The other day Julia and I were driving somewhere (I had the con) and The Sphynx came up. The reason it came up is not important, but as we were talking, it occurred to ask me ask, “…hey, have you been to Egypt?”
“No,” she said. And after a moment, “Have you?”
I thought for moment and said “No.”
“Hmm,” she said, “I thought maybe you had. Maybe that was Ethiopia I was thinking of.”
“Not officially.” And we dropped it there.
One might think, why would a 13 year old kid and her father have to ask each other if they’ve ever been to a particular far away and, by American standards, somewhat exotic place? Well, the answer to that is simple. We have both traveled a lot. Some of that travel was together, some not. Since Julia has traveled to West Asia with her mother countless times, and I’ve traveled to East and southern Africa without (and with) Julia countless times, the idea that either one of us might have ever stopped in Egypt along the way is not extraordinary. Indeed, I’ve spent literally months in Kenya but never went there. I’ve only been there en route to other places, but with one or two week long layovers. Julia’s been to Turkey and (I think … I’ll have to ask her) Armenia a number of times for the same reason.
I remembered this conversation in connection with an only vaguely related conversation going on at DrugMonkey’s blog in which the history of travel in my broken yet somehow functional family came up. It is the case that between Julia’s biological mother (we’re divorced but work at the same institution and live roughly on the same side of town, sort of), myself, and Julia, some combination of us have been away overseas for anywhere from a few weeks to a few months each year. This has not been easy, but one of the outcomes is that Julia is a very well travelled kid and as far as I can see this has had only positive effects on her.
The first of these separations (don’t worry, I’m not going to make you read about every one of them) was probably the most difficult. Julia was just under a year old, and her mother went to the field for two months. So, Julia’s mom was stuck without her child who was not even walking yet, Julia was left motherless, and I was a single parent for a while.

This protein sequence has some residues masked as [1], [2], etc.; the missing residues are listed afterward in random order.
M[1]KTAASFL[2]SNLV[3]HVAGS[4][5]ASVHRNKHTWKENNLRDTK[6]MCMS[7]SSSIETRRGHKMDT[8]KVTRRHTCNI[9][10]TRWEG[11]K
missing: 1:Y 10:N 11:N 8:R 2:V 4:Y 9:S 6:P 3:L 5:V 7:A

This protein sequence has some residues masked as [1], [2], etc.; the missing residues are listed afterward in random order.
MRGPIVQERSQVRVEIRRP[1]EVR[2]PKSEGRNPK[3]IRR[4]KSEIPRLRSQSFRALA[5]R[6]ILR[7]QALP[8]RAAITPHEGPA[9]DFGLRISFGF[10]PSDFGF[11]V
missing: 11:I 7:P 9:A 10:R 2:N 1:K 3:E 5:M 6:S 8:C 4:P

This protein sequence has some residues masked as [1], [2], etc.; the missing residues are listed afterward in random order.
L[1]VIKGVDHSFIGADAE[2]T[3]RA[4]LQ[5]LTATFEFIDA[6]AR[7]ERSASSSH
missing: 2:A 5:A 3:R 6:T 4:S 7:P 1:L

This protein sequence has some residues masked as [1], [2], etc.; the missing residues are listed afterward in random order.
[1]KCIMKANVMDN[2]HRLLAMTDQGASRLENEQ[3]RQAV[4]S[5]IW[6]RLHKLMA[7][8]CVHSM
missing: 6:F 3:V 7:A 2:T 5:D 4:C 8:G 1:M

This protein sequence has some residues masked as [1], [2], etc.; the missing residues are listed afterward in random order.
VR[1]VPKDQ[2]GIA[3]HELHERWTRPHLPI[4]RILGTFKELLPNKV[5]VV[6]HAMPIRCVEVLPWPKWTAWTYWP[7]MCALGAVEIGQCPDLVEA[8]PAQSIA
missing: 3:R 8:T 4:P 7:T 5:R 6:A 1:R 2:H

Clearly, I won out on that deal. Being a single parent is nothing close to easy, but it beats being a non-parent.
One of the things we had heard and/or read (we sought advice from a number of quarters) is that little kids sometimes resent the separation, and that this can have long term consequences in the relationship between said child and the missing parent. So one suggestion we got was to videotape mom, and show kid the mom videos now and then so that she would stay connected, not forget, etc.
So we made the videos. And a few days after we had dropped mom at the airport, I showed one to Julia, and Julia freaked. She was a kid who hardly ever cried, but she was crying now. So I distracted her, flipped off the video, and we went to plan B. A few days later, same thing. And again a few days later. So, I stopped with the video.
So over the next couple of months, Julia and I coped, learned, grew, got roseola, had fun, and so on and so forth. Then it was time to go back to the airport.
This is when I learned two things. The first thing was that Julia was not mad at her mom, nor did she forget her. When Julia spotted her at the airport, she lit up like a shop light in a dark garage and everything was fine. The other thing I learned was that Julia had been under the mistaken impression that her mom was in the airplane the whole time.
That made me laugh.
PS, I’ve never been to Ethiopia. Officially or otherwise.